While we were all stuck at home during lockdown – becoming pro bakers and perfecting our binge-watching skills – hackers, fraudsters and scam artists were stuck in lockdown too, but spent their time dreaming up new scams to con people.
As if the virus wasn’t enough to worry about, Covid-19 scams are in full force. The combination of a public health crisis, economic pressures, job losses and the uncertainty of when things will fully go back to how they were pre-coronavirus, has created the perfect storm for fraudsters to sneak through our defences.
Here are five common scams to watch out for – and how to protect yourself.
1. Phishing, smishing and vishing with a Covid twist
Phishing is a common scam that includes an email attachment or link designed to get you to share sensitive information. They’re created to look as if a legit company is contacting you, and often offer some form of benefit, such as a tax refund. With so many people applying for payment holidays and tax relief, it’s the perfect time for hackers to jump on the bandwagon. Smishing is the SMS version of phishing, and vishing involves an individual calling you. They may be posing as someone from a genuine company, but their aim is the same – they want your personal details.
Stay savvy: If you haven’t personally applied for a tax rebate or a debt holiday, ignore any emails or SMSes claiming that you have. Fraudsters cast a wide net in the hope that a few people will be intrigued enough to click on a link. Remember, a legitimate company – especially TymeBank – will never ask you for sensitive information such as OTPs, PINs or passwords over email, SMS or the phone.
2. Charity scams
In many ways, Covid -19 has brought out the best in us, as communities pull together to help each other out. The problem is that fraudsters are more than willing to get in on the action, setting up fake charities or pretending to represent well-known charities to steal donations for themselves.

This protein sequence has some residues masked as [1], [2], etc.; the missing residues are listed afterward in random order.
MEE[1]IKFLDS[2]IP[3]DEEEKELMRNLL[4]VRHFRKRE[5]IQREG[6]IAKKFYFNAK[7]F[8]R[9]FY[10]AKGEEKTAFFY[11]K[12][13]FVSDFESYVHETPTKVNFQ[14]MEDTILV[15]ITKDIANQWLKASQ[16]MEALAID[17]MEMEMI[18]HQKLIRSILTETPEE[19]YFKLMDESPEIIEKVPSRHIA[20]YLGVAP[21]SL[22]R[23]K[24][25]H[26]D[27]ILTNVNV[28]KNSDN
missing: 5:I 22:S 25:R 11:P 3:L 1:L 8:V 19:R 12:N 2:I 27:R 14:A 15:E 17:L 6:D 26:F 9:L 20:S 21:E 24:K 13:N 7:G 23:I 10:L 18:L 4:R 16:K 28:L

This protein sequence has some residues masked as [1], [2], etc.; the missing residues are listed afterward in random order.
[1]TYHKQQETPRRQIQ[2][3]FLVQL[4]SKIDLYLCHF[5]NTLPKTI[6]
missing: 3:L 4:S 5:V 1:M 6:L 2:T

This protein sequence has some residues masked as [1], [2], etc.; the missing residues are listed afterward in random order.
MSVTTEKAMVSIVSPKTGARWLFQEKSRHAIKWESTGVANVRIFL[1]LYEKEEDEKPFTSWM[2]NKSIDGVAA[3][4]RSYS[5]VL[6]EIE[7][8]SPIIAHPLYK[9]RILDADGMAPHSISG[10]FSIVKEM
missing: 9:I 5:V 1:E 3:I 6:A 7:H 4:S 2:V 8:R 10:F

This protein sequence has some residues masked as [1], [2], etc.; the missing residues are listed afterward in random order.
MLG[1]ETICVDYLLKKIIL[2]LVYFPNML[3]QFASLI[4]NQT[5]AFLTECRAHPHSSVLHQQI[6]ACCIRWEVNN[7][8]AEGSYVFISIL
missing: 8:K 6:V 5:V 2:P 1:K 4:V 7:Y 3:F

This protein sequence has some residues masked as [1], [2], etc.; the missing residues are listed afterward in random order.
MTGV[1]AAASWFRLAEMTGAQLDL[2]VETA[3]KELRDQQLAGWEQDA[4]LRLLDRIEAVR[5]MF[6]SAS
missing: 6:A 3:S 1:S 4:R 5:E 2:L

Stay savvy: Before you donate, make sure the charity you’re looking at is registered as a non-profit organisation (NPO), and that there’s a clear non-profit number. Visit the website, and phone the listed number to double check that you’re dealing with a real representative. If you truly want to give back, ask your community for recommendations and choose charitable causes that have been around long before the pandemic and are best positioned to help now.
3. Mobile app Covid scams
When the pandemic hit, new Covid-19 apps flooded the market, and not all of them were safe. Designed to track the spread of the virus and share updates, many of these apps can infect mobile devices with malware, which is then used to obtain your personal information, sensitive data and banking information, and you won’t even realise it’s happening.
Stay savvy: Only download apps from Google Play or the Apple store. Never download apps that you find on websites. With so many security protocols in place, it’s rare for a fraudulent app to sneak through Android or Apple’s defences, which is why it’s better to stick to these well-known platforms instead of “third-party” sites.
4. Investment scams
Covid-19 is a gift for investment scam artists, who pitch opportunities for investing in services or products designed to prevent, detect or cure coronavirus. Given the current crisis, these ideas seem like a sure bet, except that these companies aren’t real, and the scam artists are planning to run away with your money.
Stay savvy: There’s no such thing as a get-rich-quick scheme, even during a global pandemic. If it seems too good to be true, it probably is. During turbulent times, experts all share the same advice – don’t make any radical moves, keep your money invested where it is, and ride out the storm. Things will get better.
5. Fake ecommerce sites
Whether you’re bored and browsing on your phone, taking social distancing seriously or you’ve just grown to like the convenience of shopping online, it’s important to be able to spot a fake online shopping site before you pay for goods that you’ll never receive (and worse, give fraudsters all your banking details).
Stay savvy: There are a few simple ways to double check a site before clicking on the “buy now” button, starting with where the business is based. If the site includes a physical address that you can track on Google and has contact details that you can trace, that’s a good start. Fake sites go up and down every few days and won’t include a lot of information that can help you track a real business, because there isn’t one. You can also look for a social media presence that has been around for a while and search for reviews. The best bet is to stick to well-known retailers.
What to do if you think you’re a victim of a scam
TymeBank is serious about security. We also recommend that you make all EFT payments via your TymeBank app as it’s a safer option.
Please regularly check your bank statements to ensure there’s no suspicious activity on your account, and contact us immediately if you’re unsure about a transaction.